Dinniman, a 15-year Tucson resident, conceived the fantasy war novel as a Sabino High School student in the early 1990s. A decade later, the midtown work-at-home dad (whose house, on a completely random note, recently got hit by a bullet from a drive-by shooting) is collecting royalty checks for his 452-page paperback that includes his favorite literary elements--fantasy, horror and lots of explosions.
"I try to mix all three in my own work," says Dinniman.
The Shivered Sky is the critically acclaimed tale of war in heaven. It all starts after five young strangers die and find themselves on the outskirts of heaven. For Indigo, Dave, Gramm, Rico and Hitomi, death is more dangerous than life. With a smoke-filled sky for a backdrop, the five face a world crawling with bloodthirsty demons, defeated angels and a burning heaven. Together, they face a war beyond their wildest nightmares. And so goes the book's description.
Where does this Tucson writer find inspiration for fantasy plots and the otherworldly creatures that have earned 13 pages of glossary and hierarchical information in his book? Dinniman--the creator of characters like Gollop, a mighty serpent that tried to eat eternity, and Razer, a single-eyed porcupine--says Guy Gavriel Kay inspires him. Kay is the author of The Last Light of the Sun, the Sarantine Mosaic duology and other fantasy novels that have earned him worldwide best-seller status.
"I don't really write anything like him, but he's so damn perfect that I just want to beat him up every time I read his prose," explains Dinniman. "That simultaneous awe and jealousy is one of the reasons I write."
As a teenager, Dinniman would imagine a horror plot--like a disaster that wiped out a population--and then search for books to complete the story in his head. Authors like Stephen King and Robert R. McCammon often fit the bill. But when Dinniman went searching for a war fantasy between angels and demons set in heaven, he turned up mostly Christian novels. Unimpressed with the selection, Dinniman took matters into his own hands.
"Eventually I gave up looking and decided to write one myself," he says.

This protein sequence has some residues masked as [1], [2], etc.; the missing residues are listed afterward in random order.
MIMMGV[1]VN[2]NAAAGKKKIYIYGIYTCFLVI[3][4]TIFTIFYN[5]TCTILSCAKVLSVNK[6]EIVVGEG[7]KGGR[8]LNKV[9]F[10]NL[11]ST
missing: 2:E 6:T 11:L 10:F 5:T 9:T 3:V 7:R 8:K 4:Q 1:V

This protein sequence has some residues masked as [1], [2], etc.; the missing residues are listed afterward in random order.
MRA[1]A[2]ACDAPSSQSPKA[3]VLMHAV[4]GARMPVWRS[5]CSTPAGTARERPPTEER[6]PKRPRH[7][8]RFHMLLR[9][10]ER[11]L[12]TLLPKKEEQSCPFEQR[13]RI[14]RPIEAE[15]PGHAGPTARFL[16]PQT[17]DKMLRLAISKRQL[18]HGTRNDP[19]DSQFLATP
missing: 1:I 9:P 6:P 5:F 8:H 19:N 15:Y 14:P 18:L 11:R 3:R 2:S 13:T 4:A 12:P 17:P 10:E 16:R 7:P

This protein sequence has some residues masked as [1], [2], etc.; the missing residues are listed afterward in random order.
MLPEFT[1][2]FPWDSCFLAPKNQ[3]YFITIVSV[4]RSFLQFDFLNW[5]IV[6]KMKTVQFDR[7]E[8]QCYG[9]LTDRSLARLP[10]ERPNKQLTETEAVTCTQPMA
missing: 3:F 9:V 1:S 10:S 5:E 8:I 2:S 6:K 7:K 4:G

Like many authors, Dinniman began his writing career as a little kid, providing silly stories and poems to adoring childhood fans. When he decided to get serious about writing as a college freshman, Dinniman realized he hadn't paid enough attention in English class.
"You don't have to be college educated to be a great writer, but it sure helps if you know your English," he says. "I had to actually start paying attention in my English 101 and 102 classes."
The grammar brush-up paid off. At the age of 28, after several drafts, Dinniman sold his novel to Silver Lake Publishing. It's one of the Pennsylvania publisher's 17 fantasy titles. Dinniman says the book is available from Amazon and www.mattdinniman.com, and can be ordered through most North American bookstores.
The recently released e-book version of The Shivered Sky was ranked on Fictionwise's fantasy best-seller list (fictionwise.com). The ranking led to beefed-up online discussion of the book's angel and demon societies. Dinniman says it's fulfilling to ego surf the Web and find discussions about his book on more than 100 Web sites.
Are e-books a flash in the pan, or will they be the demise of Doubleday? Dinniman doesn't buy into either prediction of e-books' fate, citing a demand for both formats. He offers the bloated Borders and Bookman's shelves as evidence that traditional books aren't going away anytime soon. On the flip side, Dinniman knows there are romance and erotica authors cashing in on e-book sales.
"I personally prefer the feel and smell of a real book," admits Dinniman. "Until they develop an inexpensive e-book reader that you can curl up with in bed and drop in the bathtub, I don't think Doubleday has anything to worry about."
Whether authors prefer traditional saddle-stitch bindings or downloadable e-book files, Dinniman thinks most fail at the editing process. Experience and conventional wisdom tell him that it's a rarity for a writer to draft something, run it through spell check, submit it and have it accepted by a publisher.
"Everything needs to be refined," he says. "When I'm done with a piece, I put it away for six months and do my best to forget about it. When I pull it out, it's a lot easier to edit and rewrite."
Dinniman's A Trailer Park Fairy Tale and Other Stories is due out next year. He's currently working on a dark fantasy novel set in Tucson. As for the two young-adult novels he's written, they're collecting dust, awaiting his editing pen.
It hasn't been six months yet.